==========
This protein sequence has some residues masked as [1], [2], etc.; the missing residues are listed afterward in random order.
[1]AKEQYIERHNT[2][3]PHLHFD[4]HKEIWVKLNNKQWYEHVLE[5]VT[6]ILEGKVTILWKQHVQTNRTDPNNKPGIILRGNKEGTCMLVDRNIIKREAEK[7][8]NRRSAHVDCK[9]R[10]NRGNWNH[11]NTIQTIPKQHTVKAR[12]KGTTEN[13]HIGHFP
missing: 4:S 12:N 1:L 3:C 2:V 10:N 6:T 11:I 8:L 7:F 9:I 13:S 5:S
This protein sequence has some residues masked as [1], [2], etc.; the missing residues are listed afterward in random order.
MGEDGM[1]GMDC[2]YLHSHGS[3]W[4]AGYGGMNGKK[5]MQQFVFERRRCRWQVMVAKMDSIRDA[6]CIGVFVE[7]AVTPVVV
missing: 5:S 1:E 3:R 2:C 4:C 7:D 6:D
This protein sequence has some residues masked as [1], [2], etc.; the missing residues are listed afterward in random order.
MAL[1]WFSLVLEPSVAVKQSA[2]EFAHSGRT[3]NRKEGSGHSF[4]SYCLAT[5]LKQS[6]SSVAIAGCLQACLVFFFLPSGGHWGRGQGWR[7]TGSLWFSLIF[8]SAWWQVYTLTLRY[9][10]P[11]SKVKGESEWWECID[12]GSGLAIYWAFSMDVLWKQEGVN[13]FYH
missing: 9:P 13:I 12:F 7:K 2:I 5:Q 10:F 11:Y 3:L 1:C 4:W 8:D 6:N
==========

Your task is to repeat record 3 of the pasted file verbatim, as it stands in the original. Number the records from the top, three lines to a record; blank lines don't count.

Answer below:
This protein sequence has some residues masked as [1], [2], etc.; the missing residues are listed afterward in random order.
MAL[1]WFSLVLEPSVAVKQSA[2]EFAHSGRT[3]NRKEGSGHSF[4]SYCLAT[5]LKQS[6]SSVAIAGCLQACLVFFFLPSGGHWGRGQGWR[7]TGSLWFSLIF[8]SAWWQVYTLTLRY[9][10]P[11]SKVKGESEWWECID[12]GSGLAIYWAFSMDVLWKQEGVN[13]FYH
missing: 9:P 13:I 12:F 7:K 2:I 5:Q 10:F 11:Y 3:L 1:C 4:W 8:D 6:N